2x2 Mixed Factorial Design
Background information you need to know to understand the 2x2 mixed analysis is covered in the PsychWorld commentary "Within-Subjects Designs" and "2x2 Between Subjects Designs". The mixed factorial design is, in fact, a combination of these two. It is a factorial design that includes both between and within subjects variables. One special type of mixed design, that is particularly common and powerful, is the pre-post-control design. This is a design in which all subjects are given a pre-test and a post-test, and these two together serve as a within-subjects factor (test). Participants are also divided into two groups. One group is the focus of the experiment (i.e., experimental group) and one group is a base line (i.e., control) group. So, for example, if we are interested in examining the effects of a new type of cognitive therapy on depression, we would give a depression pre-test to a group of persons diagnosed as clinically depressed and randomly assign them into two groups (traditional and cognitive therapy). After the patients were treated according to their assigned condition for some period of time, let’s say a month, they would be given a measure of depression again (post-test). This design would consist of one within subject variable (test), with two levels (pre and post), and one between subjects variable (therapy), with two levels (traditional and cognitive) (Figure 1).
Figure 1. Example of Pre-Post-Control Design When a researchers uses the pre-post-control design he or she is usually looking for an interaction such that one cell in particular stands out, and that is the experimental group’s post test score. Ideally the pre-test scores will be equivalent. It is the post-test score difference between the experimental and control group that is important (see Figure 2).
Figure 2. Hypothetical Means for Experiment in Figure 1 Therefore, in terms of post-hoc tests the most important comparison is between the post-test mean for the experimental group and the post-test mean for the control group (see Figure 3).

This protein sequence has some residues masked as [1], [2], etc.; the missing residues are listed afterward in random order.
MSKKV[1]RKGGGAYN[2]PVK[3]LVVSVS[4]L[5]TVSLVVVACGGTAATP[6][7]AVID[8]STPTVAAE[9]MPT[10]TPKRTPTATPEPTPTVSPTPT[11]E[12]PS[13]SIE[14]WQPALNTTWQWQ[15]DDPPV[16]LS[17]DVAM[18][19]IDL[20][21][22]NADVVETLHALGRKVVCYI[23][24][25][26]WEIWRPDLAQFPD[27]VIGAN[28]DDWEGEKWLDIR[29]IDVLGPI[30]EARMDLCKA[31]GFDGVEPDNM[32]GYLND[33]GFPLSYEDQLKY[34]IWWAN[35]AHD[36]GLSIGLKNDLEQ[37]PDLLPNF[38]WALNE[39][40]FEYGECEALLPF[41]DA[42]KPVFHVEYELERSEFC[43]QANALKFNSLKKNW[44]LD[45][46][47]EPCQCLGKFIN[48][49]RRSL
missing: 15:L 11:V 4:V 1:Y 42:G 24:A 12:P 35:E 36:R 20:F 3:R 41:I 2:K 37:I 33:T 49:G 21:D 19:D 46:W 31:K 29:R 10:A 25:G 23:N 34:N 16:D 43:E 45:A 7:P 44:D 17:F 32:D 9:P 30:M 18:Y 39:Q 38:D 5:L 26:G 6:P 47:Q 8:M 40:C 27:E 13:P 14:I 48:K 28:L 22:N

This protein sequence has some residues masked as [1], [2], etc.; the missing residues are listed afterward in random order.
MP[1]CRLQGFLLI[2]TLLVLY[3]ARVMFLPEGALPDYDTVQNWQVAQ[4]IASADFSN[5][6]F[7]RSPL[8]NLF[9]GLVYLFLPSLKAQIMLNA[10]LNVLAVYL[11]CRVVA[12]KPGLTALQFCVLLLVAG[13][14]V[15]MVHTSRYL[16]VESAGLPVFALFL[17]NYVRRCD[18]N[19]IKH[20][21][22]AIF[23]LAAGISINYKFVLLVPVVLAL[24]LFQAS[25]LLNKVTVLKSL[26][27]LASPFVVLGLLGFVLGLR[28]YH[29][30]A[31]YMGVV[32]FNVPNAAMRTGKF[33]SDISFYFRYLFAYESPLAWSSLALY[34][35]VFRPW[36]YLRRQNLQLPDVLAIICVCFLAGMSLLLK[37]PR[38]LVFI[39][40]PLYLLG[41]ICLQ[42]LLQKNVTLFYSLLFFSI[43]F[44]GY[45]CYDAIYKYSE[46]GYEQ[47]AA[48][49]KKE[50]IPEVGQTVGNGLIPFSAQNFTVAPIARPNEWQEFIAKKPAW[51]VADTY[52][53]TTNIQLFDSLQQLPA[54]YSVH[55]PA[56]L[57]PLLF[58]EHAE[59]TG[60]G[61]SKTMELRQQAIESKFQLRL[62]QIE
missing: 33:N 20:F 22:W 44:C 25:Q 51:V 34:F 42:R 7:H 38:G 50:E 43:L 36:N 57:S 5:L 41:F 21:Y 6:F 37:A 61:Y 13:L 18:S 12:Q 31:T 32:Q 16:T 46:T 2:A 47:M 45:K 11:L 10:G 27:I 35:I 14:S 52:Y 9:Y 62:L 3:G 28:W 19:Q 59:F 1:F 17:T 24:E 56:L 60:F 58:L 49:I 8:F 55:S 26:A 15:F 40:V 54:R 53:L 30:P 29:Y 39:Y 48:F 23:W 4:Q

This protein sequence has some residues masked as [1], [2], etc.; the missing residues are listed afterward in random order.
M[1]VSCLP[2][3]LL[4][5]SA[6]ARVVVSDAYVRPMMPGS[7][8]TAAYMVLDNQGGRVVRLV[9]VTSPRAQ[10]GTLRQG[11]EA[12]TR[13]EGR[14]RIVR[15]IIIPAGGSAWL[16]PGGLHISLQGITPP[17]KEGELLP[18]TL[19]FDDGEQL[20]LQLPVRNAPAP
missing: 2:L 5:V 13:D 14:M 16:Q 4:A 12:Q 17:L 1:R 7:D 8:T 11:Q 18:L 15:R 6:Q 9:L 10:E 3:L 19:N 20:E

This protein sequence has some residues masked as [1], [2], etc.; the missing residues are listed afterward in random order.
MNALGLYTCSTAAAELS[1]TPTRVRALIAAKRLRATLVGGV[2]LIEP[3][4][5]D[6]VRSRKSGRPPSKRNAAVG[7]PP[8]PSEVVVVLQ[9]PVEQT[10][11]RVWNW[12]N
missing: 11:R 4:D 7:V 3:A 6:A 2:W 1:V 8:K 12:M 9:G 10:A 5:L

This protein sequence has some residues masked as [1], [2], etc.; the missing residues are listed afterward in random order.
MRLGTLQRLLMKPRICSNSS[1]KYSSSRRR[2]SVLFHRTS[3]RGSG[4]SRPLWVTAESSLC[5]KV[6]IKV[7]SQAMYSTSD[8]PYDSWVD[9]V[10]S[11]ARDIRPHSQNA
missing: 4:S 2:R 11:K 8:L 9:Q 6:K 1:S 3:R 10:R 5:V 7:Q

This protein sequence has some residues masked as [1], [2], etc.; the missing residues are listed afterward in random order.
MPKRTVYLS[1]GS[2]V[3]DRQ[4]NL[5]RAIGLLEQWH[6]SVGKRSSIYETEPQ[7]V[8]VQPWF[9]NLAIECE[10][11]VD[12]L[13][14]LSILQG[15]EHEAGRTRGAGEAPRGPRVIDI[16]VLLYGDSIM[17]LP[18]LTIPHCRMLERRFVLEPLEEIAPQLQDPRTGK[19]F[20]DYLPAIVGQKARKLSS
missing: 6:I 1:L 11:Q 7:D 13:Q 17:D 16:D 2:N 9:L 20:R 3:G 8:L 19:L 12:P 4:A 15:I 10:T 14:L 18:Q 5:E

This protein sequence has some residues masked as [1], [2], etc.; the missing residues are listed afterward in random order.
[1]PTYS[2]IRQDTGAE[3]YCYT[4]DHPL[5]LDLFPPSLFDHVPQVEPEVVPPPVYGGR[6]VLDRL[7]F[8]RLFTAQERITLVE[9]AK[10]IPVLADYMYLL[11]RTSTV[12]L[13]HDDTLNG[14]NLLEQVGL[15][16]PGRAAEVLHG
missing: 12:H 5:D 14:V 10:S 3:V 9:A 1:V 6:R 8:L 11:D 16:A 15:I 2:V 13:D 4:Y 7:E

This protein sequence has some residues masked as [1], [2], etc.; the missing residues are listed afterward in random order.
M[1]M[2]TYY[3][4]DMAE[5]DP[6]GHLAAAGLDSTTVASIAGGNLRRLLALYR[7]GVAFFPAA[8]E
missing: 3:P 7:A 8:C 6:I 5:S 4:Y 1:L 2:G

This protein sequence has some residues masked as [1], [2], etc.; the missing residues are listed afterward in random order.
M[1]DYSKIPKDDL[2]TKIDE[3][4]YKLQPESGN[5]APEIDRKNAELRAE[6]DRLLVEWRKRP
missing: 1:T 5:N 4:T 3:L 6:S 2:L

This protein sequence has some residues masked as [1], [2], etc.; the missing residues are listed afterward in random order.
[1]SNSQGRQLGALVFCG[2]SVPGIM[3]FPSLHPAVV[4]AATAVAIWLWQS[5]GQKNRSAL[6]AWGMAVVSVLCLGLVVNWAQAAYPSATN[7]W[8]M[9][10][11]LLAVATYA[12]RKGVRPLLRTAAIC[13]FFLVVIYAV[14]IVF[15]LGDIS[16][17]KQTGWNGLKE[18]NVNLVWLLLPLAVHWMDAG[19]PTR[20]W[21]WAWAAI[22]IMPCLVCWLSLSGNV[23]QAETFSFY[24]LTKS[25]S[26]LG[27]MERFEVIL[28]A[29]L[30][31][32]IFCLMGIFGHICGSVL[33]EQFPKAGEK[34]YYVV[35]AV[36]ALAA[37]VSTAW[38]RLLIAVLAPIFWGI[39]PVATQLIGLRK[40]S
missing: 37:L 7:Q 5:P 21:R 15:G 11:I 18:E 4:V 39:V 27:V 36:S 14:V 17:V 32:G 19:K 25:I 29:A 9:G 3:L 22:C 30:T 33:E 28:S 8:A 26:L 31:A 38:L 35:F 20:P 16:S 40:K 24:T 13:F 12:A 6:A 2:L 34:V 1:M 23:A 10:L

Figure 3. Comparison of Post-Test Means Also, it is typical for the experimenter to expect a change in the experimental group from pre to post, but not in the control group, which would make the important post-hoc comparisons between pre- and post-test for the experimental groups and between pre- and post-test for the control group (see Figure 4).
Figure 4. Comparison of Pre vs. Post Test Means for Both Groups Of course, the pre-post-control design is not the only type of mixed design. Another common type of mixed design (and within-subjects design in general) is one that includes a change over time, so that one independent variable consists of multiple measures of one group of people over time. So, for example, we might be interested in comparing the interest of males vs. females in math and science over some time period during development. More specifically, we could give a group of school children a measure of interest in math and science at age 10 and then give the same group of students the same measure of interest at age 18. Our design then would look like Figure 5, and one set of possible means would look like the means in Figure 6, which would represent an interaction.
Figure 5. Mixed Design with Time as a Within-Subjects Factor
Figure 6. Hypothetical Means for the Experiment in Figure 5 The two-way mixed analysis of variance is the most complex type of design/analysis that is covered in the PsychConnections.com modules. The VirtualStatistician and experimental psych modules cover the inferential tests listed below. Although, of course, there are many more types of statistical tests, there are an amazing number of experiments, both within psychological and biological sciences that you can answer with the designs/analyses listed below. Of course, there are many variations, since the examples in the modules are limited to two levels of the independent variables and two independent variables, but adding levels and independent variables is just a slight extension of what is covered. There are also cases in which there are no continuous variables, in which case you would often use a "non-parametric" technique, and complex modeling of many continuous variables which would require "multivariate" analyses. However, in cases where an experimenter uses a traditional method, in which groups are formed and variables are manipulated the designs and analyses covered in these modules will often work fine. Further, these more complex types of data analyses such as multivariate techniques are extensions of the basic "univariate" techniques coverd in the modules, so that this knowledge can serve as an important and necessary foundation for the understanding of these techniques. (Figure 7 is a map/flow chart to aid you in selecting the appropriate analysis for a given design among those covered in the PsychConnections.com modules. If you want to go to the module to review a given analysis click on the appropriate white square.)
Figure 7. Flow Chart Representing Choice of Analysis Depending on Design was created by Richard
Hall in 1998 and is covered by a creative commons (by-nc) copyright Psychology World |